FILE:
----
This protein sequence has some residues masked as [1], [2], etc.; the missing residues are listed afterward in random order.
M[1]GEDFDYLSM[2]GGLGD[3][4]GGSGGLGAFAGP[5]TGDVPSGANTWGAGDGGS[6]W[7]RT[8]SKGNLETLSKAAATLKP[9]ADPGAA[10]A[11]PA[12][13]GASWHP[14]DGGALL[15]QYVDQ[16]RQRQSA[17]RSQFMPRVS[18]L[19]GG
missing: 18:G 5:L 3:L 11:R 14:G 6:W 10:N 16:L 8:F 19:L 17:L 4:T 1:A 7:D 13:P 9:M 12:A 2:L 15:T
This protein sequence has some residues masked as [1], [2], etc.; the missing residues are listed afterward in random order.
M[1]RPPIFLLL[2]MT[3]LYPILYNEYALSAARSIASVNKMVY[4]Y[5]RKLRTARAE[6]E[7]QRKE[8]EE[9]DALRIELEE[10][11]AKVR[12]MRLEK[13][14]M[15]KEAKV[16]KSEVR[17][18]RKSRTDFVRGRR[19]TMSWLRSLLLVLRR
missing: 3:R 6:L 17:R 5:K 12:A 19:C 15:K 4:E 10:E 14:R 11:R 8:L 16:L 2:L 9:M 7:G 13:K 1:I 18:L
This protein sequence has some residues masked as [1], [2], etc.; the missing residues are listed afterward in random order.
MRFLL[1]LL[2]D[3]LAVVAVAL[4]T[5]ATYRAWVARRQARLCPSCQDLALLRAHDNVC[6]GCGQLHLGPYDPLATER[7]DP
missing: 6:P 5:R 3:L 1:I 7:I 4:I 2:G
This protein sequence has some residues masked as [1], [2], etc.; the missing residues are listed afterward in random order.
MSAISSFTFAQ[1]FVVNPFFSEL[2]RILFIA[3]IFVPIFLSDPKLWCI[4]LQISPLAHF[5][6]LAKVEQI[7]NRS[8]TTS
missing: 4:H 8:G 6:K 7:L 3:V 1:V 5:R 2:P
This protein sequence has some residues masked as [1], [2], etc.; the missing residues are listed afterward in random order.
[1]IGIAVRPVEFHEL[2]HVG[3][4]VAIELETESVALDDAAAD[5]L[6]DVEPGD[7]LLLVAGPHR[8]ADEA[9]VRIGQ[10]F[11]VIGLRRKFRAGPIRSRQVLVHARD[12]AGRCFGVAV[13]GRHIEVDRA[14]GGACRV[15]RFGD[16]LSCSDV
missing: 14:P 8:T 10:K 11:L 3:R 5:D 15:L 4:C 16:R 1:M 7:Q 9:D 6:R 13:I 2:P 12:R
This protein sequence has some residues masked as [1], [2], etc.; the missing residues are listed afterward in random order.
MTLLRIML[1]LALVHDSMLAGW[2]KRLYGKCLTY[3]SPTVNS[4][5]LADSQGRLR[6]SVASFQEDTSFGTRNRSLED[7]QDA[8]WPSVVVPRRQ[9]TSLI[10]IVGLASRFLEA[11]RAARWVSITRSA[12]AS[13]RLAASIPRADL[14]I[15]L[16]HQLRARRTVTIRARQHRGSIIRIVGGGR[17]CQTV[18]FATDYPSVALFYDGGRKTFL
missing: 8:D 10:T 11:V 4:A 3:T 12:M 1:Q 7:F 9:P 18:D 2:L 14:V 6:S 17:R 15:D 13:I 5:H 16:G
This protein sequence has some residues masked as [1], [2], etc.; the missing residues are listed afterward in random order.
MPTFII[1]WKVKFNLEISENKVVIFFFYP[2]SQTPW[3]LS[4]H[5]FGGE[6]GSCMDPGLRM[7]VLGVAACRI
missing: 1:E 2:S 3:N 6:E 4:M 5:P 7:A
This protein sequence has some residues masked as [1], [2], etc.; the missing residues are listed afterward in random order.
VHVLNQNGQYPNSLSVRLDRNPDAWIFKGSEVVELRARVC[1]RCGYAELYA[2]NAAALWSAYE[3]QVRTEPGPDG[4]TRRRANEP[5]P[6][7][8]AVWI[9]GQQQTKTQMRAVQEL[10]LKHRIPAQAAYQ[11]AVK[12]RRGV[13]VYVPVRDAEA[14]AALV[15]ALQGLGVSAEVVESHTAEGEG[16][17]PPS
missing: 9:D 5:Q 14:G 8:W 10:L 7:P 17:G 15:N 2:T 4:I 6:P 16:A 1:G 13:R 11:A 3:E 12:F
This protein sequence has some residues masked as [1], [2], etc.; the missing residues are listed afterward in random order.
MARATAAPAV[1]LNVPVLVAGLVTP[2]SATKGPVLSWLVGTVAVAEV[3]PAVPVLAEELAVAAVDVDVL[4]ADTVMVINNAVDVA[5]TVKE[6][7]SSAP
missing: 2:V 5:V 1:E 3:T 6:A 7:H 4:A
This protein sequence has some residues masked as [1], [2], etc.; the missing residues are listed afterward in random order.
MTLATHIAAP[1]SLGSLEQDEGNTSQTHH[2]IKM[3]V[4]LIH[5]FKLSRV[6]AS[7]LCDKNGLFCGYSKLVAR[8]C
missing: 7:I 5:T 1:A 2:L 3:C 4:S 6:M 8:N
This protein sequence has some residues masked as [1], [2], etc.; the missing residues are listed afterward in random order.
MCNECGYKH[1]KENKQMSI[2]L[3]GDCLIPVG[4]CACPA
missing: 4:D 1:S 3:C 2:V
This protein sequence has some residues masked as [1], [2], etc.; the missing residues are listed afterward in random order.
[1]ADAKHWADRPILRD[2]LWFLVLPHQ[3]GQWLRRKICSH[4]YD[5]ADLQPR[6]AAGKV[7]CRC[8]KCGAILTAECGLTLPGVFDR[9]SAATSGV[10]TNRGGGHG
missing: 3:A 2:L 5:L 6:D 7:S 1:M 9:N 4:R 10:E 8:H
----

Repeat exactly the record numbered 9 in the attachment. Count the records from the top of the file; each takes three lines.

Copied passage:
This protein sequence has some residues masked as [1], [2], etc.; the missing residues are listed afterward in random order.
MARATAAPAV[1]LNVPVLVAGLVTP[2]SATKGPVLSWLVGTVAVAEV[3]PAVPVLAEELAVAAVDVDVL[4]ADTVMVINNAVDVA[5]TVKE[6][7]SSAP
missing: 2:V 5:V 1:E 3:T 6:A 7:H 4:A